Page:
Some of these questions are specfic, and others are more broad. all should help you understand the theme, characters, and plot of the play. Some, but not all, derive from eNotes on Hamlet.
- What is the play’s attitude toward kinship as we see it in the play within the play and the fate of Rosencranz and Guildenstern?
- How is Hamlet a "tragic hero" by Aristotlean definitions of the generic role? (see eNotes Literary Terms)
- How does Hamlet use comedy and the concept of "comic relief"? (see especially the scene with the gravediggers)
- How are "disease", "dirt", and physical corruption used in Hamlet? How can they be read thematically? (See, for ex. 1.1.9; 1.1.20; 1.1.39; 3.4.147; 4.3.9; 4.7.124)
- How is Hamlet’s fourth soliloquy (3.1.58-90) different from the first two? Think about the way Hamlet's mind works within the first two--is the same thing happening here? What is the main idea of this third soliloquy?
- What do Rosencrantz and Guildenstern learn from Hamlet? (4.2)
- What is Laertes' approach to revenging his father's death? How does it compare to Hamlet's? How much support does he have? Whom does he initially blame? (4.5)
These Q&A are from the eNotes pages on Quizzes. (some have been edited here for space.)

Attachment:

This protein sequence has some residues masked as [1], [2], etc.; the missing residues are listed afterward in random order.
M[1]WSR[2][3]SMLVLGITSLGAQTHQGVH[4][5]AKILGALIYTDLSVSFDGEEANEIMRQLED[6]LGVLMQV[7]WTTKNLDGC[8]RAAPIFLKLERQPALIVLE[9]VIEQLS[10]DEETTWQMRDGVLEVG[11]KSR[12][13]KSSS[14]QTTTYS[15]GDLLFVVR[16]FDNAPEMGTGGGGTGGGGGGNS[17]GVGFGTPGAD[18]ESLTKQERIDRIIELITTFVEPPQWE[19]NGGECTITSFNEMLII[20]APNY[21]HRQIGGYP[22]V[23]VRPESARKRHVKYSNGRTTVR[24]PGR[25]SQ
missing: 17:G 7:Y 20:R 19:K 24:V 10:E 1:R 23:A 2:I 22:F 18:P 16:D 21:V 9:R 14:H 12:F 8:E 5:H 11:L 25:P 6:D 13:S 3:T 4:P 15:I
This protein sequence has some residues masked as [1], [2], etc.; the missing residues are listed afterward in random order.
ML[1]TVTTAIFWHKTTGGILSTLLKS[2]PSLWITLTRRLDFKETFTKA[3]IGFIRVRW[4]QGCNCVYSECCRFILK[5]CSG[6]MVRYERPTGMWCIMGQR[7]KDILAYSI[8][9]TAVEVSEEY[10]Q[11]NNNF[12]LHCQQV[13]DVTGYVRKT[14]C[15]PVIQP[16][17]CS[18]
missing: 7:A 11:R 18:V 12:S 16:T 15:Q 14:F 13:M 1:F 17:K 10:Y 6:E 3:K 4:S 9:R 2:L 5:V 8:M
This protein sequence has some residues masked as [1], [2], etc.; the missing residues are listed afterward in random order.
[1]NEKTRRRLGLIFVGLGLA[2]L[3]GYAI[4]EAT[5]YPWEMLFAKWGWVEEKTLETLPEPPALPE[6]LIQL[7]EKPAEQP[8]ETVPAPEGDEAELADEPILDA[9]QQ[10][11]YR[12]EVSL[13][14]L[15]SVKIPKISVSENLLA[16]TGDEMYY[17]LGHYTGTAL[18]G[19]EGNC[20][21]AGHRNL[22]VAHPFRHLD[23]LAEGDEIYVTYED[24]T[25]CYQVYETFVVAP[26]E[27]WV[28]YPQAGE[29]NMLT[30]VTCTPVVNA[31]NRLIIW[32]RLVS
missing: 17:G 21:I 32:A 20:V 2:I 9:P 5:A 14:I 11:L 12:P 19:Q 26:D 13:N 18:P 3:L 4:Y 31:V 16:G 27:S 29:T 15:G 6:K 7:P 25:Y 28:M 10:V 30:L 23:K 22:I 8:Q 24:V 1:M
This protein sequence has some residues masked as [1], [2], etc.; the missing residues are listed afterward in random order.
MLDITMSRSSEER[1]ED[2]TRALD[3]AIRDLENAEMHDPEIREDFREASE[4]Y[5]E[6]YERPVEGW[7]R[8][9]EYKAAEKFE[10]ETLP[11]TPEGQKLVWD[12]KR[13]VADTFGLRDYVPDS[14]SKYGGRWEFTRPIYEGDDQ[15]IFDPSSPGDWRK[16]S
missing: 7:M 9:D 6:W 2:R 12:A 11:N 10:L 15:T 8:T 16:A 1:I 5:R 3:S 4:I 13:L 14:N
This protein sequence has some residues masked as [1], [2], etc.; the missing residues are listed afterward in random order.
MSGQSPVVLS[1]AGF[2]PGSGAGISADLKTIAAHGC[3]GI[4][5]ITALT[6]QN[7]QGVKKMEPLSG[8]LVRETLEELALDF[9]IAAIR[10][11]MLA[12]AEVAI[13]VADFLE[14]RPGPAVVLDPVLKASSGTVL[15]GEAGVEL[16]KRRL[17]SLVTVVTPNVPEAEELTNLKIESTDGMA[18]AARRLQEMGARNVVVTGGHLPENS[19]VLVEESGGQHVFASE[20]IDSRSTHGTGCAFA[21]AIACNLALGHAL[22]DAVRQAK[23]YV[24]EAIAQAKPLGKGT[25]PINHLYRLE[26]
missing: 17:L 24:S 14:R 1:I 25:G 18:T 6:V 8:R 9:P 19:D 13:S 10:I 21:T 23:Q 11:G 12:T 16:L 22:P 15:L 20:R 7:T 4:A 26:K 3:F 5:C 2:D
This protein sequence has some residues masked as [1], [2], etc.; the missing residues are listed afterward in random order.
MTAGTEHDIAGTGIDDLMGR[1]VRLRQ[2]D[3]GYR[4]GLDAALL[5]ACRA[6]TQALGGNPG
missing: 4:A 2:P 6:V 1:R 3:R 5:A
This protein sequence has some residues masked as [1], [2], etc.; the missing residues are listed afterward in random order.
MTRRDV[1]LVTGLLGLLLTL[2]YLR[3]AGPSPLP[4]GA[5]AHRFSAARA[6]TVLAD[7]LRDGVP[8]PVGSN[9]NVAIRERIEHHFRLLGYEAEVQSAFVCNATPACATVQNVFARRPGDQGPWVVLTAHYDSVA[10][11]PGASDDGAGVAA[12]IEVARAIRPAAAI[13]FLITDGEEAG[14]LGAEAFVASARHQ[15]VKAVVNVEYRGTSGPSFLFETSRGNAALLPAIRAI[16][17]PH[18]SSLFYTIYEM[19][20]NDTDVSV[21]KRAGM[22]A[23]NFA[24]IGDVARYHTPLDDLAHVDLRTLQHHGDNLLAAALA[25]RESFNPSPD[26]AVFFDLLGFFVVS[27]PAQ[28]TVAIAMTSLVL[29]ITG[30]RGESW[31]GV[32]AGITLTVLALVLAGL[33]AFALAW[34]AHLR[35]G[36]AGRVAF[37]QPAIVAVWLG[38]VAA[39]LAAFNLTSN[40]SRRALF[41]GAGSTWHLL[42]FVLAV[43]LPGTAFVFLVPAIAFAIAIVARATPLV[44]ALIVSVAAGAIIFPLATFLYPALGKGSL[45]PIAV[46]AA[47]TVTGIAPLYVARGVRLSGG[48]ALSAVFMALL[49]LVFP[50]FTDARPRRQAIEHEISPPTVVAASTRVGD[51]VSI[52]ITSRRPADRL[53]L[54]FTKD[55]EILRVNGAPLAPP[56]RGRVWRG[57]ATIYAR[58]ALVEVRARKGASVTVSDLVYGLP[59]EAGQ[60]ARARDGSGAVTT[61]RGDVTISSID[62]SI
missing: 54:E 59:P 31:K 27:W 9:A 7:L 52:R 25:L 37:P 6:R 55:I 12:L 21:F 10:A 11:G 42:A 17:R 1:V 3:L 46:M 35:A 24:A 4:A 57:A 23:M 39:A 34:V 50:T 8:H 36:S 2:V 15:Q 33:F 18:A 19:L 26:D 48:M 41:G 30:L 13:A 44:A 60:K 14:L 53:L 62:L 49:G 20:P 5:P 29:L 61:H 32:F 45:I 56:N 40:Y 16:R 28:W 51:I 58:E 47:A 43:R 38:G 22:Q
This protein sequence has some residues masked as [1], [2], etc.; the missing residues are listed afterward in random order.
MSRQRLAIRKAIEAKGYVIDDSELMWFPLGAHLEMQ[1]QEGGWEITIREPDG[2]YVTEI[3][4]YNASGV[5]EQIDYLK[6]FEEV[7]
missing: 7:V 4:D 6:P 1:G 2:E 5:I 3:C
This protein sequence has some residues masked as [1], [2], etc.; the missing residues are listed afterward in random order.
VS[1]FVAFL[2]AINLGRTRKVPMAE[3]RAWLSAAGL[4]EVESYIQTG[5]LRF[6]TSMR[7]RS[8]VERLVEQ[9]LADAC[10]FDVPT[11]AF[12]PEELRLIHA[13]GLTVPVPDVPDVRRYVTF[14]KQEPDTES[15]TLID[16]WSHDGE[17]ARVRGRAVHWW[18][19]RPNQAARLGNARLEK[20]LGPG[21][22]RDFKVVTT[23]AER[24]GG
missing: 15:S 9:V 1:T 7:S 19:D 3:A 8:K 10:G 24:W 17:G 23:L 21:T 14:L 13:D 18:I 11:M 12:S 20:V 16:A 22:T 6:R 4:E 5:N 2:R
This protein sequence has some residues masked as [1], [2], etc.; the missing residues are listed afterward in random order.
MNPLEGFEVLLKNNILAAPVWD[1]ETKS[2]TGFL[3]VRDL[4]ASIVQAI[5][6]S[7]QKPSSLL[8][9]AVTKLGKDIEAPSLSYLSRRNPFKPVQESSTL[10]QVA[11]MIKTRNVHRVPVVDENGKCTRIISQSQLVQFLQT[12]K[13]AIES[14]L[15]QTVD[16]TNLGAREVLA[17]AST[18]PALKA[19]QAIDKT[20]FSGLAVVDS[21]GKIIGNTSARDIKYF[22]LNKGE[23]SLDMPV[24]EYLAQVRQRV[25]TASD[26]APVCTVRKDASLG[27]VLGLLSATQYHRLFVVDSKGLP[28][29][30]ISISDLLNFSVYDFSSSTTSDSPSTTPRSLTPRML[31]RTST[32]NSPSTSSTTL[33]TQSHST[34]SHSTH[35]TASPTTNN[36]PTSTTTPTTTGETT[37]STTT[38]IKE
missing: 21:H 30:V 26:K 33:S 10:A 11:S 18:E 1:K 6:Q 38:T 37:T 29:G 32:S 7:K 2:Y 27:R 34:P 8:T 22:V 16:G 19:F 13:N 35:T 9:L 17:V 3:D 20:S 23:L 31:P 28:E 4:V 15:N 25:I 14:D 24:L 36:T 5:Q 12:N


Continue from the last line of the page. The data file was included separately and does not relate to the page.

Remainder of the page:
What are Hamlet’s reasons for objecting to his mother’s remarriage?
The marriage was too soon after his father’s death; he can’t see how his mother could have so soon forgotten her love and devotion to her husband.
What do Claudius and Gertrude conclude after hearing Hamlet's letter to Ophelia?
Polonius orders Ophelia to shun Hamlet; the prince’s appears to be mad. The Queen agrees. This is a shift from Gertrude’s earlier assumption that “it is no other but the main, His father’s death and our o’erhasty marriage.”
What is ironic about Hamlet’s failure to kill Claudius while the King is kneeling in prayer?
Claudius kneels but is unable to pray. Had Hamlet killed him then, as he first intended, Claudius’ soul would have been damned.
What reasons does Claudius give Laertes for not taking action against Hamlet, who, Claudius says, “Pursued [his] life”?
Claudius says that Hamlet’s mother loves him and . . . that the cannot do anything which would hurt her. Secondly, he says that public sentiment is solidly behind Hamlet.
Why does Hamlet forbid Horatio to drink the rest of the poisoned cup?
He wants Horatio to tell his (Hamlet’s) story so that his name will be cleared rather than “wounded.”